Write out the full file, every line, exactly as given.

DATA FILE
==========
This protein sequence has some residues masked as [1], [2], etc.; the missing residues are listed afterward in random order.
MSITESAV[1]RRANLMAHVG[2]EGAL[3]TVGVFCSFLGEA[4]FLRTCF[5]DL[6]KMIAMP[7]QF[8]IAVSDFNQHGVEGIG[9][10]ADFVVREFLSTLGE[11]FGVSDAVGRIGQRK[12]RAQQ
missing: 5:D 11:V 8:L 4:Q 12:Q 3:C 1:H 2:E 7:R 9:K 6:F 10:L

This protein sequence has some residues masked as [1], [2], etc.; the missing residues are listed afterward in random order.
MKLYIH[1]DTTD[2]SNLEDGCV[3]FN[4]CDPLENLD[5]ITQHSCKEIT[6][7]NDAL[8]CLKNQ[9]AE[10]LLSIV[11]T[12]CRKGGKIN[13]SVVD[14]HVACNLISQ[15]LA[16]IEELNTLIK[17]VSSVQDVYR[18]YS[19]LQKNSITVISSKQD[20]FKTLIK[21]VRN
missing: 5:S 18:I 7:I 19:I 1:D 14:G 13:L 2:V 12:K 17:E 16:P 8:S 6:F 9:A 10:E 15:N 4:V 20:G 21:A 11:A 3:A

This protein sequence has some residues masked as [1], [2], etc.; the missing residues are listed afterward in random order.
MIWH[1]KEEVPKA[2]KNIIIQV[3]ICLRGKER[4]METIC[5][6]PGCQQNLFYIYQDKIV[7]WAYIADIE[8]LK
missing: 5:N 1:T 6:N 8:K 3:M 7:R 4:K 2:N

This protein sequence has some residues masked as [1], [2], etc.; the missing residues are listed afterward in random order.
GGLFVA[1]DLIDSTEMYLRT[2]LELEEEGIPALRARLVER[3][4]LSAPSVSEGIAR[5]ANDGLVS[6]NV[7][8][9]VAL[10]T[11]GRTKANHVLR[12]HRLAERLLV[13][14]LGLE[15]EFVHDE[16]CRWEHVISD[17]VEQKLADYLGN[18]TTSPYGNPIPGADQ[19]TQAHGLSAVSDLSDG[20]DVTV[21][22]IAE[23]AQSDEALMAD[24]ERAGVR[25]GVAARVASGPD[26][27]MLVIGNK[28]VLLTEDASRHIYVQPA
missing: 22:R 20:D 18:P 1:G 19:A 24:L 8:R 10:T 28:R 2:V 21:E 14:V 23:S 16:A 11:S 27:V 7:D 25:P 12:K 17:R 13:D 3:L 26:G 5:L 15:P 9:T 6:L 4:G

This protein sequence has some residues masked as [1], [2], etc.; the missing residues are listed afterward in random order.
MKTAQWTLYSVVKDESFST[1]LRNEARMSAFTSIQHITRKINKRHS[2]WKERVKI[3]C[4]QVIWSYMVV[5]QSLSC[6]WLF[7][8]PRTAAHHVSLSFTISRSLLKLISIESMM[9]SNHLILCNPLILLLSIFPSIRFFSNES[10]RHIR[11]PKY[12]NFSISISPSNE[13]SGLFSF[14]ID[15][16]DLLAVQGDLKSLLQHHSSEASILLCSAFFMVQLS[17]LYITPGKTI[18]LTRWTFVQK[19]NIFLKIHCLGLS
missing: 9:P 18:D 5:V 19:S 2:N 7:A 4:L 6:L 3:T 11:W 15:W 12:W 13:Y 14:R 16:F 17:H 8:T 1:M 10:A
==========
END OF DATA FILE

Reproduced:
This protein sequence has some residues masked as [1], [2], etc.; the missing residues are listed afterward in random order.
MSITESAV[1]RRANLMAHVG[2]EGAL[3]TVGVFCSFLGEA[4]FLRTCF[5]DL[6]KMIAMP[7]QF[8]IAVSDFNQHGVEGIG[9][10]ADFVVREFLSTLGE[11]FGVSDAVGRIGQRK[12]RAQQ
missing: 5:D 11:V 8:L 4:Q 12:Q 3:C 1:H 2:E 7:R 9:K 6:F 10:L

This protein sequence has some residues masked as [1], [2], etc.; the missing residues are listed afterward in random order.
MKLYIH[1]DTTD[2]SNLEDGCV[3]FN[4]CDPLENLD[5]ITQHSCKEIT[6][7]NDAL[8]CLKNQ[9]AE[10]LLSIV[11]T[12]CRKGGKIN[13]SVVD[14]HVACNLISQ[15]LA[16]IEELNTLIK[17]VSSVQDVYR[18]YS[19]LQKNSITVISSKQD[20]FKTLIK[21]VRN
missing: 5:S 18:I 7:I 19:I 1:D 14:G 13:L 2:V 12:K 17:E 16:P 8:S 6:F 9:A 10:E 15:N 4:V 20:G 21:A 11:A 3:A

This protein sequence has some residues masked as [1], [2], etc.; the missing residues are listed afterward in random order.
MIWH[1]KEEVPKA[2]KNIIIQV[3]ICLRGKER[4]METIC[5][6]PGCQQNLFYIYQDKIV[7]WAYIADIE[8]LK
missing: 5:N 1:T 6:N 8:K 3:M 7:R 4:K 2:N

This protein sequence has some residues masked as [1], [2], etc.; the missing residues are listed afterward in random order.
GGLFVA[1]DLIDSTEMYLRT[2]LELEEEGIPALRARLVER[3][4]LSAPSVSEGIAR[5]ANDGLVS[6]NV[7][8][9]VAL[10]T[11]GRTKANHVLR[12]HRLAERLLV[13][14]LGLE[15]EFVHDE[16]CRWEHVISD[17]VEQKLADYLGN[18]TTSPYGNPIPGADQ[19]TQAHGLSAVSDLSDG[20]DVTV[21][22]IAE[23]AQSDEALMAD[24]ERAGVR[25]GVAARVASGPD[26][27]MLVIGNK[28]VLLTEDASRHIYVQPA
missing: 22:R 20:D 18:P 1:G 19:A 24:L 8:R 10:T 28:R 2:V 21:E 14:V 23:S 16:A 11:S 27:V 7:D 25:P 12:K 17:R 13:D 3:L 26:G 5:L 15:P 9:T 6:L 4:G

This protein sequence has some residues masked as [1], [2], etc.; the missing residues are listed afterward in random order.
MKTAQWTLYSVVKDESFST[1]LRNEARMSAFTSIQHITRKINKRHS[2]WKERVKI[3]C[4]QVIWSYMVV[5]QSLSC[6]WLF[7][8]PRTAAHHVSLSFTISRSLLKLISIESMM[9]SNHLILCNPLILLLSIFPSIRFFSNES[10]RHIR[11]PKY[12]NFSISISPSNE[13]SGLFSF[14]ID[15][16]DLLAVQGDLKSLLQHHSSEASILLCSAFFMVQLS[17]LYITPGKTI[18]LTRWTFVQK[19]NIFLKIHCLGLS
missing: 9:P 18:D 5:V 19:S 2:N 7:A 4:L 6:L 3:T 11:W 15:W 12:W 13:Y 14:R 16:F 17:H 8:T 1:M 10:A